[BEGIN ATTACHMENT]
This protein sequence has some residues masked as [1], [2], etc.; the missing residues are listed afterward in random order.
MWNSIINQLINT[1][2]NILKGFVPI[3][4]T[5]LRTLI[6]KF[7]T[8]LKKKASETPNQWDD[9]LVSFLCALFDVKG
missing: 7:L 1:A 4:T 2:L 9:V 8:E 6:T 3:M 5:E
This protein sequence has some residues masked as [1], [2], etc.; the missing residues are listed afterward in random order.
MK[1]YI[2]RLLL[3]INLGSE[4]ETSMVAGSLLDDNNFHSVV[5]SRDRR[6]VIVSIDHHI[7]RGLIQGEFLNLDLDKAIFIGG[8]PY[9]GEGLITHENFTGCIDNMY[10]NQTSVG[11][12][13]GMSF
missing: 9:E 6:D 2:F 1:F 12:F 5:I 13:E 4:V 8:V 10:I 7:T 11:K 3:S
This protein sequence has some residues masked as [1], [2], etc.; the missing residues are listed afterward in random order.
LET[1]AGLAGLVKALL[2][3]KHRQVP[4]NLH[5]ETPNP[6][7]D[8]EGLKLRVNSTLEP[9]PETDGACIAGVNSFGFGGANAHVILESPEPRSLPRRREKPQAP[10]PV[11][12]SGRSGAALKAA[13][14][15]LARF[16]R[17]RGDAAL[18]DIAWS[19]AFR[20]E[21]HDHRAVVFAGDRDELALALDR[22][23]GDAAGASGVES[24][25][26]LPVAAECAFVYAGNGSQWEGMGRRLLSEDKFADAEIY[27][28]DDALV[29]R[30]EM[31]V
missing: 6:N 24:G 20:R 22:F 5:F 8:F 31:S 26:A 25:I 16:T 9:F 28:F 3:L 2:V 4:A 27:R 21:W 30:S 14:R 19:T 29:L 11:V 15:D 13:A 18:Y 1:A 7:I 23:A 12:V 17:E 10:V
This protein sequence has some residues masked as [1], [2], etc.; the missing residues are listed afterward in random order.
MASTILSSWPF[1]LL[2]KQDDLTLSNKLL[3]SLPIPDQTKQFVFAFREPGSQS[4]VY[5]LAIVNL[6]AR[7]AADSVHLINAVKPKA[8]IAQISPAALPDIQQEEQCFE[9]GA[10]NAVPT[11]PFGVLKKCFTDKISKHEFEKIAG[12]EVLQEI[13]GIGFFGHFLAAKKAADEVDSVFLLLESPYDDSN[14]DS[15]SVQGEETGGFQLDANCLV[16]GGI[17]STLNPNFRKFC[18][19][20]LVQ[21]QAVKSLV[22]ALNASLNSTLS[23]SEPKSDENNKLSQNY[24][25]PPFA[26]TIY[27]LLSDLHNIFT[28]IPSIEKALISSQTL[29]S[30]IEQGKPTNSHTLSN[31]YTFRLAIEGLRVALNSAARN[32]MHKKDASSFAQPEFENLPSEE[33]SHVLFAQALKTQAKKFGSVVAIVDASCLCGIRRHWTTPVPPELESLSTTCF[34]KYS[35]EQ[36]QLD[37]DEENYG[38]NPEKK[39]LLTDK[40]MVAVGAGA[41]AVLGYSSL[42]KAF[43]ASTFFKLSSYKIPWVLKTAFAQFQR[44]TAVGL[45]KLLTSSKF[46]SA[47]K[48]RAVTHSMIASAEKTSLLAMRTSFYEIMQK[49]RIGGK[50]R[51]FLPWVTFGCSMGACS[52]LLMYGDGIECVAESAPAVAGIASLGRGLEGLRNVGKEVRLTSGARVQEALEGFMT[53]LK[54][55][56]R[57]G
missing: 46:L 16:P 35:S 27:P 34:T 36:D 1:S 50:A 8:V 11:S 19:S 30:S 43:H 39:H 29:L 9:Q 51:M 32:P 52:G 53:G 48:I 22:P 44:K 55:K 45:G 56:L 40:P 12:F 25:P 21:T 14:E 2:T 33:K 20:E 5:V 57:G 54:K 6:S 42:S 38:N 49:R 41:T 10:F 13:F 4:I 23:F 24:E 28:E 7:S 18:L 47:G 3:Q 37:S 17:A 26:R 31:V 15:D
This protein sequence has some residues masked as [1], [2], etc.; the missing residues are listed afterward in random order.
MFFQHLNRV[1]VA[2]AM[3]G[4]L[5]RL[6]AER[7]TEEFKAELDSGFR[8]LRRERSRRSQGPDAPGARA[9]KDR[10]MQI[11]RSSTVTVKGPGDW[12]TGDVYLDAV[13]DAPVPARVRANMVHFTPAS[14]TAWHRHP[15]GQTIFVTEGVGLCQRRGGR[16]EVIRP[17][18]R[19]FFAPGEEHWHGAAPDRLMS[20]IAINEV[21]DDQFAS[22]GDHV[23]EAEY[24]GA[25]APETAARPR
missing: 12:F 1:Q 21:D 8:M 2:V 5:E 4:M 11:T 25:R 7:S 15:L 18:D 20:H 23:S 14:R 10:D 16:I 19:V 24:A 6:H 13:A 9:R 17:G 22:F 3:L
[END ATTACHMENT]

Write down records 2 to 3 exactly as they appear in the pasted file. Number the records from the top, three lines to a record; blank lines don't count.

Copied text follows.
This protein sequence has some residues masked as [1], [2], etc.; the missing residues are listed afterward in random order.
MK[1]YI[2]RLLL[3]INLGSE[4]ETSMVAGSLLDDNNFHSVV[5]SRDRR[6]VIVSIDHHI[7]RGLIQGEFLNLDLDKAIFIGG[8]PY[9]GEGLITHENFTGCIDNMY[10]NQTSVG[11][12][13]GMSF
missing: 9:E 6:D 2:F 1:F 12:F 5:I 13:E 4:V 8:V 10:I 7:T 11:K 3:S
This protein sequence has some residues masked as [1], [2], etc.; the missing residues are listed afterward in random order.
LET[1]AGLAGLVKALL[2][3]KHRQVP[4]NLH[5]ETPNP[6][7]D[8]EGLKLRVNSTLEP[9]PETDGACIAGVNSFGFGGANAHVILESPEPRSLPRRREKPQAP[10]PV[11][12]SGRSGAALKAA[13][14][15]LARF[16]R[17]RGDAAL[18]DIAWS[19]AFR[20]E[21]HDHRAVVFAGDRDELALALDR[22][23]GDAAGASGVES[24][25][26]LPVAAECAFVYAGNGSQWEGMGRRLLSEDKFADAEIY[27][28]DDALV[29]R[30]EM[31]V
missing: 6:N 24:G 20:R 22:F 5:F 8:F 31:S 26:A 25:I 16:T 9:F 28:F 3:L 2:V 4:A 27:R 21:W 30:S 14:R 19:T 29:L 11:V 15:D 13:A 18:Y 1:A 7:I 23:A 12:V 17:E 10:V